If you didn't know, Facebook has a program called White Hat where they invite hackers (and the like) to find security flaws within the social network. If the said hacker reports it, they could be up for a cash reward. 

But what happens when you spend time finding a security flaw that Facebook doesn't deem as a flaw? You exploit it, of course, and use it to post on Mark Zuckerberg's Timeline to show him you mean business. This is what Khalil Shreateh, a Palastinian hacker, did when he found out a way to get through Facebook's privacy settings and post on anyone's Timeline, even if you're not friends with the person. So, as in terms with White Hat, he sent in an email about the vulnerability. But one of Facebook's workers couldn't recognize what he was describing. 

Shreateh ended up testing his bug by posting to the Timeline of one of Zuckerberg's college friends, but since the Facebook worker who was assigned to check out the report wasn't friends with Zuckerberg's classmate, he couldn't verify it.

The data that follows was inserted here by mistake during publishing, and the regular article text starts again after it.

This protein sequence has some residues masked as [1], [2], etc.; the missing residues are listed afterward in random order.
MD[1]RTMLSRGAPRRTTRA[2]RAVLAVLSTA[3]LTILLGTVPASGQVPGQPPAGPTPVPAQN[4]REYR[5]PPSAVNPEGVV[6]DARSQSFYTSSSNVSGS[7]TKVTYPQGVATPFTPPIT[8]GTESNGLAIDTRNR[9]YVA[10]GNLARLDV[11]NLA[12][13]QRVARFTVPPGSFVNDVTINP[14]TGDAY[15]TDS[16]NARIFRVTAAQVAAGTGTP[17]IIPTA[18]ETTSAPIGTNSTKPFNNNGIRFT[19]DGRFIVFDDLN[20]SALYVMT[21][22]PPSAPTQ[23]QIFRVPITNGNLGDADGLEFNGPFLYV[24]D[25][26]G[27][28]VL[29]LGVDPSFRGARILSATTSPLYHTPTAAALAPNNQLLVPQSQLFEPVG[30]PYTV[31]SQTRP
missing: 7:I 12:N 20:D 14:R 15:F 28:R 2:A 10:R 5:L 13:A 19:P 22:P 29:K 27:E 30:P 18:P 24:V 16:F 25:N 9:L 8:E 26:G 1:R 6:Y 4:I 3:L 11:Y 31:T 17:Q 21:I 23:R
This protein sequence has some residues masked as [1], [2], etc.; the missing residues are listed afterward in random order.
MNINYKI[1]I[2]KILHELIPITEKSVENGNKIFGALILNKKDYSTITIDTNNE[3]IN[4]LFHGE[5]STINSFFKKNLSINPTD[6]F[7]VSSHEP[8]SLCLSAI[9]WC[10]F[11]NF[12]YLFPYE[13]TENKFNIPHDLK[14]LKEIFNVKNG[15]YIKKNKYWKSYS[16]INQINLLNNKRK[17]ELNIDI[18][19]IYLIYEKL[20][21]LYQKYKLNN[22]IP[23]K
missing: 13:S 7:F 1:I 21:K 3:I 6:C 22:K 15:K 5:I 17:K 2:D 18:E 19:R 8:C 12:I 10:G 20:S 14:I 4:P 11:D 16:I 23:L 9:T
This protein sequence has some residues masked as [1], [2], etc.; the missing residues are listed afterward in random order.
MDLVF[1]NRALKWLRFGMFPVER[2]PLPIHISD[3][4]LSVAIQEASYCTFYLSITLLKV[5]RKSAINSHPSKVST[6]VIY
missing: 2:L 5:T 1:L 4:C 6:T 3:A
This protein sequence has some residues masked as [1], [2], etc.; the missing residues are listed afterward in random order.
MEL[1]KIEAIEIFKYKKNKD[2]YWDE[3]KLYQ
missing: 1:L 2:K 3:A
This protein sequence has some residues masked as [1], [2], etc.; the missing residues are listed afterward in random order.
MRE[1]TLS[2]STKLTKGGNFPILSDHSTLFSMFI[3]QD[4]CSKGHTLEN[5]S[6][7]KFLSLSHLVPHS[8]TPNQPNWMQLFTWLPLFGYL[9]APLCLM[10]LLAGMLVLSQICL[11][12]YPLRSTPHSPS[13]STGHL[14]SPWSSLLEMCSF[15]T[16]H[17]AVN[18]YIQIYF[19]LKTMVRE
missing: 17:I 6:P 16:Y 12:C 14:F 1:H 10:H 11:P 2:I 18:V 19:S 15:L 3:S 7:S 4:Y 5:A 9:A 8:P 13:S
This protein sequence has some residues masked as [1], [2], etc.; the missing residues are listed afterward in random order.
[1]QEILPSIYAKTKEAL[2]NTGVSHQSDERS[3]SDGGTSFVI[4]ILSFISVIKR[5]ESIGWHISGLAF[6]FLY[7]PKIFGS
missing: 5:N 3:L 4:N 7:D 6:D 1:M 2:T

In a follow up email, Shreateh tried explaining that, if he wanted to, he could post to Zuckerberg's wall, but he wouldn't because he "respect people privacy [sic]."

After a good amount of time, the Facebook worker finally responded with "I am sorry, this is not a bug." 

Shreateh then warned, "ok, that mean [sic] I have no choice other than report this to Mark himself on Facebook." 

So, he did (which you can see in the picture above).

Soon afterward, Shreateh's account was suspended for violating Facebook's terms of usage (because, um, you're not supposed to do stuff like that). 

"Exploiting bugs to impact real users is not acceptable behavior for a white hat," Matt Jones, a Facebook emplyee said. "We allow researchers to create test accounts here to help facilitate responsible research and testing. In this case, the researcher used the bug he discovered to post on the timelines of multiple users without their consent."

Sadly, Shreateh won't be getting paid.

Here's a video about how he exploited the security bug:

[via New York Post]